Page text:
There are three components needed to start a wildfire: fuel, oxygen/air, and heat. These three elements are considered the “fire triangle.” Firefighters know that if any one of the components is removed, a wildfire will not occur or can be suppressed.
Weather is usually the largest variable affecting this fire triangle, and it is important for wildland firefighters to know and understand the current and expected weather conditions during both the short and long term.
The main weather components wildland firefighters use to predict the potential for wildfire are:
Wind usually has the strongest effect on fire behavior, and typically the most extreme wildfire events are directly related to high wind speeds. In addition to its ability to “fan the flames,” wind is often the most variable weather factor throughout the day, and can change both a wildfire’s direction and intensity in an instant. Abrupt changes in wind speed and direction are typically the result of an unstable atmosphere. This condition is typically a wildland firefighter’s greatest challenge in suppressing a wildfire.
Temperature has a direct influence on fire behavior, because heat drives the ignition and combustion process. Temperature also affects relative humidity, which affects a fire’s intensity. Fortunately, temperature is easy to predict, and its daily changes follow a similar pattern from one day to the next.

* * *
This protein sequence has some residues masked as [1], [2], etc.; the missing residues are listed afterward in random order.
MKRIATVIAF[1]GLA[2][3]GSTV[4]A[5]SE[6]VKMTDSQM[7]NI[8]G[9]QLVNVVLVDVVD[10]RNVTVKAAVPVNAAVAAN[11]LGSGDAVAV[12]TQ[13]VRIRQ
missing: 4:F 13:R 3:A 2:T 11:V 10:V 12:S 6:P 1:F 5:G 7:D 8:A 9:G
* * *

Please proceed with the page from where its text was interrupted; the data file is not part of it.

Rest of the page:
Relatively humidity is the amount of moisture present in the air. This moisture influences the potential of forest fuels to ignite and burn, as well as influencing the amount of heat that fuels give off during the combustion process. Relative humidity fluctuates widely throughout the course of the day; it is usually highest in the early predawn hours and lowest during the afternoon.
Precipitation directly affects both fuel moisture and relative humidity. Rainfall patterns greatly affect the overall fire season as well as the daily potential for wildfires.
Here are some excellent website links to wildland fire-related weather information:
Fire Weather Information Links
- National Weather Service – Fire Weather – national fire weather forecasting site
Several National Weather Service (NWS) forecast offices share in the complete coverage of weather forecasting for Virginia. These forecasts are used daily by fire managers. https://www.weather.gov
How Weather Impacts Wildfire
The following website link provides a more thorough discussion on weather’s influence and the role weather plays for fire managers.
- How to Predict Forest Fire Behavior – Understanding Forest Fire Weather to Fight Wildfire
The following website link provides national level information on the Palmer Drought Index. This index uses seasonal precipitation as an excellent longer-term predictor of the potential for wildfire.
- Palmer Drought Index – Drought severity index, updated weekly
Read today’s daily fire danger rating and Wildfire Summation Report.